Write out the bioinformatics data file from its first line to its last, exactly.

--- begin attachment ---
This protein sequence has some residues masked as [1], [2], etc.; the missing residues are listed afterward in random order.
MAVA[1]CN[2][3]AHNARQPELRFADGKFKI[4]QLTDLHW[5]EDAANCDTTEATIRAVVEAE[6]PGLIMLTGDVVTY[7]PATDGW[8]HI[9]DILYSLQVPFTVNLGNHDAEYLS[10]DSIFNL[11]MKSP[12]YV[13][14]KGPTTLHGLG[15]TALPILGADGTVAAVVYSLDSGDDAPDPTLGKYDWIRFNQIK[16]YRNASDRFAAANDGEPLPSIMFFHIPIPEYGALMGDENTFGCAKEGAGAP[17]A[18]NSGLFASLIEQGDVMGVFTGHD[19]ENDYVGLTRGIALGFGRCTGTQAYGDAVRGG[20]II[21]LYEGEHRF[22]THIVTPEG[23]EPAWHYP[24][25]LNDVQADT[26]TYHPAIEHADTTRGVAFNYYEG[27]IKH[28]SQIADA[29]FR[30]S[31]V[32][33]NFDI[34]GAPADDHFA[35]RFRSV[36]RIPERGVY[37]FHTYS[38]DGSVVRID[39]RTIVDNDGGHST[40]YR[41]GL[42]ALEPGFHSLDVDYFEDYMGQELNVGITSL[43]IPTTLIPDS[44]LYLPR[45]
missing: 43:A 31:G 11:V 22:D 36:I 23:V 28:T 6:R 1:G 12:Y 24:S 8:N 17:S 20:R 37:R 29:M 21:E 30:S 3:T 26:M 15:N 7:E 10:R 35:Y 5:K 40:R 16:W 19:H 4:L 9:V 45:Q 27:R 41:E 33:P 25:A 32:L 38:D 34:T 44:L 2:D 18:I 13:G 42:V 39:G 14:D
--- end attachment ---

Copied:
This protein sequence has some residues masked as [1], [2], etc.; the missing residues are listed afterward in random order.
MAVA[1]CN[2][3]AHNARQPELRFADGKFKI[4]QLTDLHW[5]EDAANCDTTEATIRAVVEAE[6]PGLIMLTGDVVTY[7]PATDGW[8]HI[9]DILYSLQVPFTVNLGNHDAEYLS[10]DSIFNL[11]MKSP[12]YV[13][14]KGPTTLHGLG[15]TALPILGADGTVAAVVYSLDSGDDAPDPTLGKYDWIRFNQIK[16]YRNASDRFAAANDGEPLPSIMFFHIPIPEYGALMGDENTFGCAKEGAGAP[17]A[18]NSGLFASLIEQGDVMGVFTGHD[19]ENDYVGLTRGIALGFGRCTGTQAYGDAVRGG[20]II[21]LYEGEHRF[22]THIVTPEG[23]EPAWHYP[24][25]LNDVQADT[26]TYHPAIEHADTTRGVAFNYYEG[27]IKH[28]SQIADA[29]FR[30]S[31]V[32][33]NFDI[34]GAPADDHFA[35]RFRSV[36]RIPERGVY[37]FHTYS[38]DGSVVRID[39]RTIVDNDGGHST[40]YR[41]GL[42]ALEPGFHSLDVDYFEDYMGQELNVGITSL[43]IPTTLIPDS[44]LYLPR[45]
missing: 43:A 31:G 11:V 22:D 36:I 23:V 28:T 6:R 1:G 12:Y 24:S 8:N 17:S 20:R 37:R 29:M 21:E 30:S 3:T 26:M 15:N 7:E 10:R 35:Y 5:K 40:R 16:W 19:H 4:L 9:V 45:Q 27:R 41:E 33:P 25:A 32:L 38:D 34:T 44:L 2:D 18:I 13:G 42:V 39:G 14:D